A true friend loves me despite my faults. She shows that love by keeping confidences and giving true advice and just listening. If I needed him or her, this person would come the instant I called. That instant, he or she would get on a plane, and come and be here with me, if it were at all possible. In absence of that, a friend would give me love, time, money, or whatever I needed to survive.
Well, that does shorten the list of friends now that I think about it, but I still think that I have more people who are true friends, than I probably deserve.

How about you? What is your definition of a friend?

11 comments:

Anonymous said...

I too prefer to keep longstanding friends that go back to my childhood. Though I only have a few, I cherish them deeply.

I am not good at all making new friends. It takes me a very, very, very long time. When I consider someone a true friend, it will be proven that he or she are trustworthy and truly accepts me for who I am. I feel that I can be 100% myself without fear of being made fun off or pushed away when it no longer suits to be a friend. When I have found a friend like that, I consider them friends for life. That is a gift from God.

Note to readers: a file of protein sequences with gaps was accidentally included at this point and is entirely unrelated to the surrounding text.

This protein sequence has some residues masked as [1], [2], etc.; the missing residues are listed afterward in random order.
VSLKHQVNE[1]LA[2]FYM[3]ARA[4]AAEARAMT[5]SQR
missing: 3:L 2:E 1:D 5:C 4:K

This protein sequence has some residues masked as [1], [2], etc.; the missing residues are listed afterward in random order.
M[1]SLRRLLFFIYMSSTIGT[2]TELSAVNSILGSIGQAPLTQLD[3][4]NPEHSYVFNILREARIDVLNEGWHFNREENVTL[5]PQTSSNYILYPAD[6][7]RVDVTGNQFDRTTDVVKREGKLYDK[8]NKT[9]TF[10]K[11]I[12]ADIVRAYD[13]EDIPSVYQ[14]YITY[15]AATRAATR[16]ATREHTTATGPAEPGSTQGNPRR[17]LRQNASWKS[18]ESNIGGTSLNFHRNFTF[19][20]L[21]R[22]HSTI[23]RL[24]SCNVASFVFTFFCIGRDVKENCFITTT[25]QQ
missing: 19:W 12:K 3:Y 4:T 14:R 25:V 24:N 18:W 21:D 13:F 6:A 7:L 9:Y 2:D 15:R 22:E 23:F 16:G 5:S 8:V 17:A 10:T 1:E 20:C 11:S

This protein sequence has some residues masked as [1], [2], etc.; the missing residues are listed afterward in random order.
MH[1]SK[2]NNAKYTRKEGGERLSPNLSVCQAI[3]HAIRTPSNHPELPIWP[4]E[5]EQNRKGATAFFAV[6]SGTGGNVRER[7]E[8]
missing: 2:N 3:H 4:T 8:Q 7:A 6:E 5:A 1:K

I absolutely love the quote you have here by Anais Nin. That says it all in a very beautiful way. Each one of my friends truly represent a world within. Being enriched by their views, their thoughts, and their unique emotions, is truly a gift. Those that value me for who I am, feel just like that about me as well. That is nice. It is nice to be understood on some level...as well as give that kind of understanding to someone else.

True friendships are rare gift. Those must be cherished and cared for through love and prayer.

sts said...

A friend of mine once used the term "heart friend" to distinguish those with whom she felt intertwined and those who she simply considered friends, who are a step above acquaintance, etc.

I like the concept of a heart friend, over that of a "best" friend. Heart friends we have for various reasons. A sole, best friend, can potentially exclude others who would be included if we would only look.

Friendships are near and dear, and few and far between. I was scolded by my hubby tonight for not having spoken to one of my heart friends for months now. Life has, unfortunately, gotten in the way. She's still a heart friend, though.

Anonymous said...

YOu wrote about your definition aboout what a friend is to you, but what kind of friend are you? Do you fit the description? It made me think about my friendships and what kind of friend I am!